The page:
Decision to pick Australia-born players for GB splits opinion

It’s approaching five decades since Great Britain got the better of Australia in a series.

While they aren’t facing the Kangaroos on this year’s tour Down Under, it’s the selection of three Australian-born players that has caused a stir ahead of the games against New Zealand, Tonga and Papua New Guinea.

St Helens full-back Lachlan Coote is perhaps the least controversial selection, having previously put his hand up for selection for Scotland, and representing them with distinction in the 2016 Four Nations, most notably in the 18-all draw against the Kiwis.

Man of Steel Jackson Hastings, who qualifies through his English-born grandmother, and Blake Austin are the other two that have proved their heritage and have been selected by Wayne Bennett with GB favourites according to the rugby betting online with 888 sport.

It’s split opinion – there are fans who feel that the selection of heritage players devalues the international game, and that while acknowledging the weaker nations do so, that it’s not progressive of Great Britain to go down that path.

While heritage players have helped progression in the likes of Tonga, it hampers the likes of France and Wales – who are punished for developing their own players and then coming off second best to the likes of Ireland and Scotland.

The issue some fans seem to have with Hastings and Austin is the perception that if they were good enough and/or wanted by Australia, then the Kangaroos would have been their first choice. We’ll never know that for a fact.

The comparisons has been made to other sports – where the likes of Ben Stokes who hail from overseas have become hero’s for England in their chosen sport. The difference is that there is a significantly greater player pool in these sports, and England was a choice rather than an option.

You do have to wonder why, given Austin has been eligible for several years, he’s never been in consideration before, particularly when performing well for Canberra in the NRL.

But the rules are there to say that you can qualify for a country through your heritage, and as such, if you quality, you should be picked.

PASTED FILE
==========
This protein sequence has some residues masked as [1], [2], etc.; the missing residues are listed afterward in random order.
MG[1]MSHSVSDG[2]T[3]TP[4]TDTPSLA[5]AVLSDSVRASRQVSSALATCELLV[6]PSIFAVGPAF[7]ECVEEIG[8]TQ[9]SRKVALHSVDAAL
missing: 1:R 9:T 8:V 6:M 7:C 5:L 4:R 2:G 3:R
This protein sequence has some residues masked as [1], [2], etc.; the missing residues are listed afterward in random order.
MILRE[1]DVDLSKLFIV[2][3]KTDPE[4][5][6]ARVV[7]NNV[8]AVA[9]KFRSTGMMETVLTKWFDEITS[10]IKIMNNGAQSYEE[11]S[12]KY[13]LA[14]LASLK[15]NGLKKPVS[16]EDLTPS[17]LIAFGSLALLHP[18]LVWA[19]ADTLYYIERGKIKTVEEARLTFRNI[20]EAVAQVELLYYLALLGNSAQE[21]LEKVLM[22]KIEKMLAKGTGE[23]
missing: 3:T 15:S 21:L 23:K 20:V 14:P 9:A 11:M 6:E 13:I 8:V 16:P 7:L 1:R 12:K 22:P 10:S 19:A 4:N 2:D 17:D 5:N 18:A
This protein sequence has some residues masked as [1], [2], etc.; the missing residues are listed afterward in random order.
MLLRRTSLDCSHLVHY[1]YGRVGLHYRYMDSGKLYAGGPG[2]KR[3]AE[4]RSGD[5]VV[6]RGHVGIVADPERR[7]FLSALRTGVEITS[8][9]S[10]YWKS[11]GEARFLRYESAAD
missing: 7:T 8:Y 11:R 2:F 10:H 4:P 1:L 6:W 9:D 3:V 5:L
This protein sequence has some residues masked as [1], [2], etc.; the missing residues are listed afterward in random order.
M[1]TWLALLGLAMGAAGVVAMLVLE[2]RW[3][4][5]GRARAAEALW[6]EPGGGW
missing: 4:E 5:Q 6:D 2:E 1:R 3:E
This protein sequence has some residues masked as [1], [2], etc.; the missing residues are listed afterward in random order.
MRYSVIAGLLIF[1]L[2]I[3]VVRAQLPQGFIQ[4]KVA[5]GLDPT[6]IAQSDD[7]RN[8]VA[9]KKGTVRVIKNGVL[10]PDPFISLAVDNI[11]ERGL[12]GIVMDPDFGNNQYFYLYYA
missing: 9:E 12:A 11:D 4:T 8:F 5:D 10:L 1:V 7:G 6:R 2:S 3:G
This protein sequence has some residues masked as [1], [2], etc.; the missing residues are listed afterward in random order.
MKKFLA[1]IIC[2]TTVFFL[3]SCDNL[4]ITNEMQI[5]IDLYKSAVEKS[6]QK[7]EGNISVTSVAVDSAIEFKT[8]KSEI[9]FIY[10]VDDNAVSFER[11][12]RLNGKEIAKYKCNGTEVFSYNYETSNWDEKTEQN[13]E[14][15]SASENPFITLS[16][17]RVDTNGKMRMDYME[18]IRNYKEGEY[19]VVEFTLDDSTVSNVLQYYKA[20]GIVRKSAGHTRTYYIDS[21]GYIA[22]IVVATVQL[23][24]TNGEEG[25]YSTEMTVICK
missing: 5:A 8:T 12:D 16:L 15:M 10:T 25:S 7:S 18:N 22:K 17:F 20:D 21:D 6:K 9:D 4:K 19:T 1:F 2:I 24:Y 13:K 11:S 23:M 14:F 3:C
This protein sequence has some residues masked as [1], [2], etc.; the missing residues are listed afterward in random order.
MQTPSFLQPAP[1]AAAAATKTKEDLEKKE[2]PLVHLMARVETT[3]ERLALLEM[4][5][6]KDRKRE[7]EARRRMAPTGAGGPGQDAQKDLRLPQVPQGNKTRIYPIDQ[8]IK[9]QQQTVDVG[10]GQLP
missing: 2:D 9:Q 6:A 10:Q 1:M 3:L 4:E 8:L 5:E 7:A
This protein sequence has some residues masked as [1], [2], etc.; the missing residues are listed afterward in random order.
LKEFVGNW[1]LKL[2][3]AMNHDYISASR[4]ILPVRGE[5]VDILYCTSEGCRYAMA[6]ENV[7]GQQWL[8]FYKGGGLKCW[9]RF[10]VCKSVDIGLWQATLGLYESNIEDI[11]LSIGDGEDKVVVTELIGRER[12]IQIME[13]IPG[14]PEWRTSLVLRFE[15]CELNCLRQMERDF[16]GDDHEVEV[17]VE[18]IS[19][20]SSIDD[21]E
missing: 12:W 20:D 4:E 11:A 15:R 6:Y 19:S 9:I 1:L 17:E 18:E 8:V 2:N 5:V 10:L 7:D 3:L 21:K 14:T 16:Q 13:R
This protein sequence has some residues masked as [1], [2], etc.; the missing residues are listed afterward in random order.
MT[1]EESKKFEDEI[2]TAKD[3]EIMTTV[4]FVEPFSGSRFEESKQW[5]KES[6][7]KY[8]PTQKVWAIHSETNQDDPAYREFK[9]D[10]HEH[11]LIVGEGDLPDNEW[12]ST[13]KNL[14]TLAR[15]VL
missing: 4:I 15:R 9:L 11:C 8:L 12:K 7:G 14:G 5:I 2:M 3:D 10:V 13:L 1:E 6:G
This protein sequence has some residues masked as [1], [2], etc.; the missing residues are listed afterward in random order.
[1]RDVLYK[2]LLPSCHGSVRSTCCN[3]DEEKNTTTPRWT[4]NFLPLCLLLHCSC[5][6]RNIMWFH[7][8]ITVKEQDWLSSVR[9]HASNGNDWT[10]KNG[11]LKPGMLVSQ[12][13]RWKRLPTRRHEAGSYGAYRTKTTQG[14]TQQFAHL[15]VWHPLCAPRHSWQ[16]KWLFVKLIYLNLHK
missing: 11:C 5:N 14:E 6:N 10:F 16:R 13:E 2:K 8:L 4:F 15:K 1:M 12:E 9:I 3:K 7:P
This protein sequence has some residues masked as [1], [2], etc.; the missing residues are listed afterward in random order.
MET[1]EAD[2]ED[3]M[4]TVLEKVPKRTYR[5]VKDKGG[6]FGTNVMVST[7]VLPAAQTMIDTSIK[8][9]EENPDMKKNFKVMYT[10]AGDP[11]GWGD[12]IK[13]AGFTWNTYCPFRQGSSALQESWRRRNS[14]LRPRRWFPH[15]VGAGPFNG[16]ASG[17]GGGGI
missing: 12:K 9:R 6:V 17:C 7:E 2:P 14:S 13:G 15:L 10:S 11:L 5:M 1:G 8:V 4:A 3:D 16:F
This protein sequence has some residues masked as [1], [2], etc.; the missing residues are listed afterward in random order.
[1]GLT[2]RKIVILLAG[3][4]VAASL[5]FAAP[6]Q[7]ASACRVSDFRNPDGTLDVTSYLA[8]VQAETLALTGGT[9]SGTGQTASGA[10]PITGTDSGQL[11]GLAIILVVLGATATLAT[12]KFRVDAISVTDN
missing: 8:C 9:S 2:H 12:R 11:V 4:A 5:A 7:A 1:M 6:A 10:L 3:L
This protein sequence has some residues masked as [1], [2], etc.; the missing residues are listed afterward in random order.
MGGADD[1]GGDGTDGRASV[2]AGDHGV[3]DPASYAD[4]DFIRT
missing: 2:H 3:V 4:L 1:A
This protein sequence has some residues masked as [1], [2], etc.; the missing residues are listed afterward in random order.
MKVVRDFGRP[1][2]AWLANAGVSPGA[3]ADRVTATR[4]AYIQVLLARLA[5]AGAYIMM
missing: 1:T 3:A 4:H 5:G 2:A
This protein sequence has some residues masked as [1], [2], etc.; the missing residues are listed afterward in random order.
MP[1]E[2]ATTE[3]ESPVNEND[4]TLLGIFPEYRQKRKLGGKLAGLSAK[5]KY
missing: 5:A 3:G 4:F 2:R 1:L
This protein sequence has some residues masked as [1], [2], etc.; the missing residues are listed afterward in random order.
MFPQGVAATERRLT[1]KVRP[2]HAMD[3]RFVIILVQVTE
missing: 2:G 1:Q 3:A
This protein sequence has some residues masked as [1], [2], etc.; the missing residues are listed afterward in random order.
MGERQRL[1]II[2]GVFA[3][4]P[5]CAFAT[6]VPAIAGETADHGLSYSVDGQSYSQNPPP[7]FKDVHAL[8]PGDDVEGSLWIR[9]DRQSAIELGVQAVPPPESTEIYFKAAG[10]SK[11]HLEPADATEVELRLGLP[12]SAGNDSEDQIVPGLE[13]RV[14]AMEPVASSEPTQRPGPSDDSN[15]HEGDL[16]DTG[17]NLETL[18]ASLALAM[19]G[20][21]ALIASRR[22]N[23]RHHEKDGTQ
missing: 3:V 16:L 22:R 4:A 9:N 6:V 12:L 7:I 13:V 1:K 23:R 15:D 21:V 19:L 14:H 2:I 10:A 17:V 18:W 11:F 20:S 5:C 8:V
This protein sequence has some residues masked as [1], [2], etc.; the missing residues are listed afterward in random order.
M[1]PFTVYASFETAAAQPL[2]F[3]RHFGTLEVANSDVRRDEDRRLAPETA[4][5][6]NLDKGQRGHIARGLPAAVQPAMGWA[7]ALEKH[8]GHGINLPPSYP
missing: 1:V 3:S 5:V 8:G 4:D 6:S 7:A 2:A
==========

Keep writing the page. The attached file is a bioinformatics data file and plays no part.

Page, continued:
It’s maybe a case of pride amongst some fans, who don’t want the long-wait to beat Australia to be ended by a GB side where Kangaroos fans can claim “you only did it because you had Aussies in your team”.

The focus should be on the return of Great Britain, naively cast aside 12 years ago as part of the master plan to attract more funding to the game via the individual home nations.

First up is the Tonga Invitational side, so-called following the fall-out between the country’s governing body and its players that forced tour organisers to step in and ensure the long-awaited return of the GB Lions wasn’t spoiled by political turmoil that is typical of rugby league.

They endured a lacklustre campaign in the World Cup 9s, suffering a surprise mauling at the hands of the Cook Islands, though England hardly covered themselves in glory either.

The Tonga side includes big hitters Jason Taumalolo and Andrew Fifita, as well as Super League trio Konrad Hurrell, Ben Murdoch-Masila and Tui Lolohea, as well as Hull-bound forward Manu Ma’u.

For GB, the main headache appears to be at half-back – with Austin and Hastings going up against George Williams, Gareth Widdop, Jonny Lomax and Jacob Trueman for a starting berth.

Though Bennett has favoured Lomax at full-back for England, Coote is likely to get the nod, which could see surprise inclusion Zak Hardaker played at centre, given the lack of outside back options in the squad.

There are two just wingers – Jermaine McGillvary and Ryan Hall, who has played just six games all year – while Oliver Gildart is the only recognised centre in the squad, though the versatile Jake Connor is another candidate.

John Bateman, used at centre frequently for England, must surely start in the back-row given his heroics in his debut year in the NRL at Canberra, alongside club team-mate Elliot Whitehead.

Captain James Graham ought to get the nod in the front row, with Harry Sunderland Trophy winner Luke Thompson an option at 13 with Tom Burgess taking whichever shirt Thompson doesn’t get.

That would leave Alex Walmsley as an impact interchange, alongside perhaps Josh Jones, Chris Hill or even wildcard inclusion Joe Philbin, who could be a surprise package of the tour if he can replicate the enthusiasm and effect he has for his club Warrington.

With four games, all shown live on BBC, here’s to a successful return of the iconic Great Britain rugby league brand – and long may it remain.

Tonga Invitational squad: John Asiata, Andrew Fifita, Addin Fonua-Blake, David Fusitu’a, Siliva Havili, Ata Hingano, William Hopoate, Konrad Hurrell, Michael Jennings, Sione Katoa, Tuimoala Lolohea, Manu Ma’u, Ben Murdoch-Masila, Joe Ofahengaue, Tevita Pangai Jr, Kotoni Staggs, Tevita Junior Tatola, Sio Siua Taukeiaho, Jason Taumalolo, Daniel Tupou, Sitili  Tupouniua

Great Britain squad: James Graham, Blake Austin, John Bateman, Tom Burgess, Daryl Clark, Jack Connor, Lachlan Coote, Oliver Gildart, Zak Hardaker, Jackson Hastings, Ryan Hall, Chris Hill, Josh Hodgson, Jack Hughes, Josh Jones, Jonny Lomax, Jermaine McGillvary, Joe Philbin, Luke Thompson, Jake Trueman, Alex Walmsley, Elliott Whitehead, Gareth Widdop, George Williams

Saturday 26 October – Tonga v Great Britain – live on BBC Two (7.30am)